As featured on p. 218 of "Bloggers on the Bus," under the name "a MyDD blogger."

Wednesday, February 22, 2006

Big Trouble in Iraq

Today's events in Iraq should cause concern for anyone interested in keeping that country from teetering into civil war. Insurgents bombed one of the holiest Shia mosques in the world, putting a giant crack in its roof. This is the latest in a wave of attacks on Shia targets. Juan Cole explains its importance:

The shrine, sacred to Shiiites, honors 3 Imams or holy descendants of the Prophet. They are Ali al-Hadi, Hasan al-Askari, and his disappeared son Muhammad al-Mahdi. Thousands of Shiiites demonnstrated in Samarra and in East Baghdad, against this desecration.

The Twelfh Imam or Mahdi is believed by Shiites to have disappeared into a supernatural realm (just as Christians believe in the ascension of Christ) from which he will someday return.

Some Shiites think his second coming is imminent. Muqtada all-Sadr and his followers are among them. They are livid about this attack on the shrine of the Mahdi's father.

Iranian President Mahmoud Ahmadinejad is also a firm believer in the imminent coming of the Mahdi. I worry that Iranian anger will boil over as a result of this bombing of a Shiite millenarian symbol.

Both Sunnis and Americans will be blamed. Very bad

This is after the US military built a wall of dirt around Samarra to protect it from attack. Maybe that's why some of them believe it ws an inside job.

The retaliation has been swift; reportedly more than 90 Sunni mosques have been attacked. History may look back at today as the beginning of this civil war. If we weren't in the middle of it already. This is a telling sign of that, from the "Great Communicator" of Iraq:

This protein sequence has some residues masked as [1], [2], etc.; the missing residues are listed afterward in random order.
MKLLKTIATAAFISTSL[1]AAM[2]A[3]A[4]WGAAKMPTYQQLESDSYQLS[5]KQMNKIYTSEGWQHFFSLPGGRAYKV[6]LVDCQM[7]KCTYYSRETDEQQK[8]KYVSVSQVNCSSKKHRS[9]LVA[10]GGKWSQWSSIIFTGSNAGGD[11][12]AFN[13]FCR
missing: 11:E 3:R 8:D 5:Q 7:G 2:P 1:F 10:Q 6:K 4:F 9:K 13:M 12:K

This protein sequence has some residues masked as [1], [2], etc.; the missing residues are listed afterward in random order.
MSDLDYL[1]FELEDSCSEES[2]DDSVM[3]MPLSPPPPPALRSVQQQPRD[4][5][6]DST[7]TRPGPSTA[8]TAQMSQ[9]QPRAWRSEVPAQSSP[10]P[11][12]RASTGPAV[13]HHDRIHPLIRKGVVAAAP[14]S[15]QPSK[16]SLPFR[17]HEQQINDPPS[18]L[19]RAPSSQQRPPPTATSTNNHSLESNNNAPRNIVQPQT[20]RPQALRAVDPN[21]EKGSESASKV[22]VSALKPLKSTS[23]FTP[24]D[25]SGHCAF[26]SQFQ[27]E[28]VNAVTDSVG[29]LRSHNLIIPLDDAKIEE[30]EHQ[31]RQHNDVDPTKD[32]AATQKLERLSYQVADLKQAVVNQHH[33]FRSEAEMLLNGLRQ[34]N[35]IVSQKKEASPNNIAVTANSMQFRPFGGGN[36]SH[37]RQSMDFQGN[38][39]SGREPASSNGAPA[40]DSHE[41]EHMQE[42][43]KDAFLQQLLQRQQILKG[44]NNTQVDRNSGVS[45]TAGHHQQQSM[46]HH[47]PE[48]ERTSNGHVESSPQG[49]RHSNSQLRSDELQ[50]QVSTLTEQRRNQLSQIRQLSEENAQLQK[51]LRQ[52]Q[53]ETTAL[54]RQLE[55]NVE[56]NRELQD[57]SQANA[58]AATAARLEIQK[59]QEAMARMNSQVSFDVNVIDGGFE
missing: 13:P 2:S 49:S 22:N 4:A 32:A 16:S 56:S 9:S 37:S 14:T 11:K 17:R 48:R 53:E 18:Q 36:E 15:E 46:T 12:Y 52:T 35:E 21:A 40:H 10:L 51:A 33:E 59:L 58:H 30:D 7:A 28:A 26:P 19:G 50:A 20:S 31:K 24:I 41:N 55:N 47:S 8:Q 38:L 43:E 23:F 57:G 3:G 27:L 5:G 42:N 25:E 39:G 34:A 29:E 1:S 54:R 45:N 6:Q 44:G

The country's top Shiite cleric, Grand Ayatollah Ali al-Sistani, sent instructions to his followers forbidding attacks on Sunni mosques, and called for seven days of mourning.

But he hinted, as did Vice President Adil Abdul-Mahdi, that religious militias could be given a bigger security role if the government cannot protecting holy shrines - an ominous sign of the Shiite reaction ahead.

And if you think the US won't be swept up in this, read on:

Some Shiite political leaders already were angry with the United States because it has urged them to form a government in which nonsectarian figures control the army and police. (US Ambassador Zalmay) Khalilzad warned this week - in a statement clearly aimed at Shiite hard-liners - that America would not continue to support institutions run by sectarian groups with links to armed militias.

One top Shiite political leader accused Khalilzad of sharing blame for the attack on the shrine in Samarra.

"These statements ... gave green lights to terrorist groups. And, therefore, he shares in part of the responsibility," said Abdul-Aziz al-Hakim, head of the Supreme Council for the Islamic Revolution in Iraq and the former commander of its militia.

Very bad news indeed.